```Code: USA
Year: 1970
The population of United States in 1970 was 205052000, 5.594% of world population.

Code: IND
Year: 1982
The population of India in 1982 was 718425590, 15.696% of world population.

Code: CHN
Year: 2000
The population of China in 2000 was 1262645000, 20.826% of world population.

Code: ```

When the user just presses Enter for the country code (i.e., enters the empty string), quit running the script.

Functions

For Part II, you must write three helper functions. Each one should be fairly short and easy, and together they make writing the main part of the code much easier. The functions are:

`short_name(code)`
Takes a country code as an argument and returns the corresponding short name of the country. If the country code does not exist in the data, return `None`.
`population(code, year)`
Takes a country code and year as arguments, and returns the population of the given country for the given year. If the country code does not exist in the data, or the country does not contain population data for the given year, return `0` (the integer zero).
`world_population(year)`
Takes a year as an argument, and returns the population of the whole world for the given year (i.e., the sum of populations for all countries with population data for the year). If there is no population data for the given year, return `0` (the integer zero). Hint: This function can use the `population()` function you just wrote!

Test your functions to make sure they work! Now, you can write the “main” code that gets input, calculates the answers, and prints the (one line) report.

Testing

Here are some specific tests to consider:

• Do you store all of the necessary data correctly? How do you know?
• Do your calculations produce the correct statistic(s)? How do you know?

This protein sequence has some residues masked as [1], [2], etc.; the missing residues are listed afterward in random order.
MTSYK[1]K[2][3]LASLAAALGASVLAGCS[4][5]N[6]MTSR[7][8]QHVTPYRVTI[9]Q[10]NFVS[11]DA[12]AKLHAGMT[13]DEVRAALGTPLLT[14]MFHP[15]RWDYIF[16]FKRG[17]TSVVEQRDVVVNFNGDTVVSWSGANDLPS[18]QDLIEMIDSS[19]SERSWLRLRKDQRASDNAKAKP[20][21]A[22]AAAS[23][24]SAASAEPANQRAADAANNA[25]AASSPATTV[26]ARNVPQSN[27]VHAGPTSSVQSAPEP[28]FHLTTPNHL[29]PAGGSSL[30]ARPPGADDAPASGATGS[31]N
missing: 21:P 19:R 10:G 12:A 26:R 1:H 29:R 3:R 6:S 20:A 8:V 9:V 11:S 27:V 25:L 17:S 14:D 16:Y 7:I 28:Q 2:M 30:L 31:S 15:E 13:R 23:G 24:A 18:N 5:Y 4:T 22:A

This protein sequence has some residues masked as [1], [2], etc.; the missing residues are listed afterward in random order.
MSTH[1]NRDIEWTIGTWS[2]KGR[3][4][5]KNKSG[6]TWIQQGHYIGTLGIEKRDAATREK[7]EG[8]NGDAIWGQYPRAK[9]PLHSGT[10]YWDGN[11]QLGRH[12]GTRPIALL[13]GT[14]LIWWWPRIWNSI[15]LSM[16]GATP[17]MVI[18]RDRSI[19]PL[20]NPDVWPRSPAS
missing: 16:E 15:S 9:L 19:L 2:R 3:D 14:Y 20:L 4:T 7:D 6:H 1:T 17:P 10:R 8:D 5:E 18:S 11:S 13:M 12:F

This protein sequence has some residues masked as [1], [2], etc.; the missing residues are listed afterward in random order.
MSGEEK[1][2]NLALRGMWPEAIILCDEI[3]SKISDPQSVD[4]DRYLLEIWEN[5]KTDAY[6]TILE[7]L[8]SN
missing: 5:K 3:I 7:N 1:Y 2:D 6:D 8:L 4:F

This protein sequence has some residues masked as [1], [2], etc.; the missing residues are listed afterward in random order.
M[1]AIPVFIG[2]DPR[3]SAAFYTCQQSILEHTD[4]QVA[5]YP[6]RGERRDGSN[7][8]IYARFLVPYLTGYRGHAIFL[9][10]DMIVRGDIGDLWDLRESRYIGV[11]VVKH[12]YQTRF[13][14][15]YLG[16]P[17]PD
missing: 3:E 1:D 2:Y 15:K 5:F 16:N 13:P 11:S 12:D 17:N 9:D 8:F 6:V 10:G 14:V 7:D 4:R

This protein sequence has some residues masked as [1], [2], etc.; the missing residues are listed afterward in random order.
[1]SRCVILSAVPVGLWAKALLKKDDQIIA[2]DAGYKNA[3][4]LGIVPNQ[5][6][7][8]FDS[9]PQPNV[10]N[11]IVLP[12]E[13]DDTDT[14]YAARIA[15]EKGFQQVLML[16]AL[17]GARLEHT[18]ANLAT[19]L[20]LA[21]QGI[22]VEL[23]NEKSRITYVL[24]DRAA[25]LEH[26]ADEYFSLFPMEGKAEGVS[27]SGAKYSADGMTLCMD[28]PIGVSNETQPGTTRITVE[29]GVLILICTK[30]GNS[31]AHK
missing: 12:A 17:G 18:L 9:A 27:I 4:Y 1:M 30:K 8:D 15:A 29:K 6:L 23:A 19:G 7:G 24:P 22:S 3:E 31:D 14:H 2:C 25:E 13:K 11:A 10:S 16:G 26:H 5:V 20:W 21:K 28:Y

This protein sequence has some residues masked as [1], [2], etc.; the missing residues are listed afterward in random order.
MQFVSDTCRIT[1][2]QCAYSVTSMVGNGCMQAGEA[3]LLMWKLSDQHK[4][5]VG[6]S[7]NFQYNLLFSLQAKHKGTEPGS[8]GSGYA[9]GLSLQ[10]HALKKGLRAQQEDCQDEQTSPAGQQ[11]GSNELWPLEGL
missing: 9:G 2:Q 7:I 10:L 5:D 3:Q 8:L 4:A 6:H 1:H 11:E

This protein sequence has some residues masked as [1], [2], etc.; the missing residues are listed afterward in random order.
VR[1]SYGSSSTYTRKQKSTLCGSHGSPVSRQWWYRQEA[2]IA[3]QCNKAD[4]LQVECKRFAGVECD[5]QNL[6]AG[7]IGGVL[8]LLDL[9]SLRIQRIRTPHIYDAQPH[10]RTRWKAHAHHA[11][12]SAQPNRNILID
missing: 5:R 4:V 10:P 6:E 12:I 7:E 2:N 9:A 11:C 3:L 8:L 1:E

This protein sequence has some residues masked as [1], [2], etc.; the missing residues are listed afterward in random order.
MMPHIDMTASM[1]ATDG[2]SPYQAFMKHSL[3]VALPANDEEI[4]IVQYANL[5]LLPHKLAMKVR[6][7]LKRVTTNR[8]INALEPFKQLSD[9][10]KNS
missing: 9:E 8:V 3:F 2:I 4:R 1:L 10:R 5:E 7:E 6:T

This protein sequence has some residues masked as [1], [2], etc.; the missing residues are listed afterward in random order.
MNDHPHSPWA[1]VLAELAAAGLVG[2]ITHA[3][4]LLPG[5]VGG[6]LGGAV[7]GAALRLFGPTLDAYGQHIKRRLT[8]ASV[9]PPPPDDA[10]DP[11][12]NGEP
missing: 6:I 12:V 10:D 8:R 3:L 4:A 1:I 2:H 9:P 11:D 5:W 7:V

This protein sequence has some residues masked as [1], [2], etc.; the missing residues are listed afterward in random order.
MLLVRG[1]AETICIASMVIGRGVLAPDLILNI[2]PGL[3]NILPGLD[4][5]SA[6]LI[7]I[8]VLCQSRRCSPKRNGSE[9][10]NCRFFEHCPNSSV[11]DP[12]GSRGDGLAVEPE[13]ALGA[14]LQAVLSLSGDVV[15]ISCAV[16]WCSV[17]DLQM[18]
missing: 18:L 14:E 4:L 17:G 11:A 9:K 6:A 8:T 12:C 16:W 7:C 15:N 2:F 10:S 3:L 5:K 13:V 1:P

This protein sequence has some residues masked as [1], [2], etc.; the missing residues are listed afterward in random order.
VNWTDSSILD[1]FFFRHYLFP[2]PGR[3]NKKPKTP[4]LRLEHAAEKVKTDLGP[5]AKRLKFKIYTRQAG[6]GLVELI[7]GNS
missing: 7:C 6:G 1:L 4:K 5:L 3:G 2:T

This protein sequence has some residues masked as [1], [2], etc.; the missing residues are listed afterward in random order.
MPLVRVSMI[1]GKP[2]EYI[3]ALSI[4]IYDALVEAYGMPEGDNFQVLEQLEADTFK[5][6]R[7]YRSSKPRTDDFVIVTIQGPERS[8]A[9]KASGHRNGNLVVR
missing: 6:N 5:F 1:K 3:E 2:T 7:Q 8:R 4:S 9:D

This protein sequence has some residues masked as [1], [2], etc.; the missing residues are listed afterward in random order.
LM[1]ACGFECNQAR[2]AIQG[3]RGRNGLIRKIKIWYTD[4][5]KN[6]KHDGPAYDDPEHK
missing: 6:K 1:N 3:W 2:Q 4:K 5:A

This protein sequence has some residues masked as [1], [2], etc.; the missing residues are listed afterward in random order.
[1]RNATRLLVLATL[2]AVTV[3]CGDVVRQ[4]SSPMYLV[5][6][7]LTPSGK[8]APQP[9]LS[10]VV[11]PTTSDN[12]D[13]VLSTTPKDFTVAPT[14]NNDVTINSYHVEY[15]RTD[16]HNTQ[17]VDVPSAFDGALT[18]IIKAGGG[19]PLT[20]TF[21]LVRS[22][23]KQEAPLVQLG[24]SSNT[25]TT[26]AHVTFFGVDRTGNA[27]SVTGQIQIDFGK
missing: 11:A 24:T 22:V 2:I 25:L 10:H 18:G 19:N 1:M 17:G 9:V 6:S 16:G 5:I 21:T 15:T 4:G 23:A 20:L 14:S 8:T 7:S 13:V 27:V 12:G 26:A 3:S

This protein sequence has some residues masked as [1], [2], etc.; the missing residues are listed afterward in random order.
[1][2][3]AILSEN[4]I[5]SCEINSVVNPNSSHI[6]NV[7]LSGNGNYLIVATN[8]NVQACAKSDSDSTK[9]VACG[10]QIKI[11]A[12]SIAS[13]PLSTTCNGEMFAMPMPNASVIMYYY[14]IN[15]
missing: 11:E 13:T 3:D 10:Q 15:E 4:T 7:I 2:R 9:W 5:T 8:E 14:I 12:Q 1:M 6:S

• Does your script handle the case in which a file is missing or unreadable?
• Does your script handle invalid user input? What if a country code is bad? What if a year is not an integer or not in the data?

Extra Challenges

• [Medium?] Design and implement more reports, of your own design. Each time through the main loop, offer a (text) menu of report options for the user. How do you organize your code effectively?
• [Hard] Implement the data structure and related functions as a class. What goes into the class, and what is part of the main code? What are the data attributes of the class? What are the methods?
• [Very Hard] Notice that “region” field of the first data file? Rewrite the report to ask for a region (instead of a country code), then calculate and display statistics for that region. There are no codes for regions (in our data file), so present the user with a list of regions to select from. If you do this option, you may want to consider a different organization of the data structure.

Reminders

Start your script the right way! Here is a suggestion:

```#!/usr/bin/env python

"""Homework for CS 368-4 (2012 Fall)
Assigned on Day 05, 2012-11-05
All homework assignments must be turned in by email! Attach your Python script to the email as a text `.py` file. See the email page for more details about formatting, etc.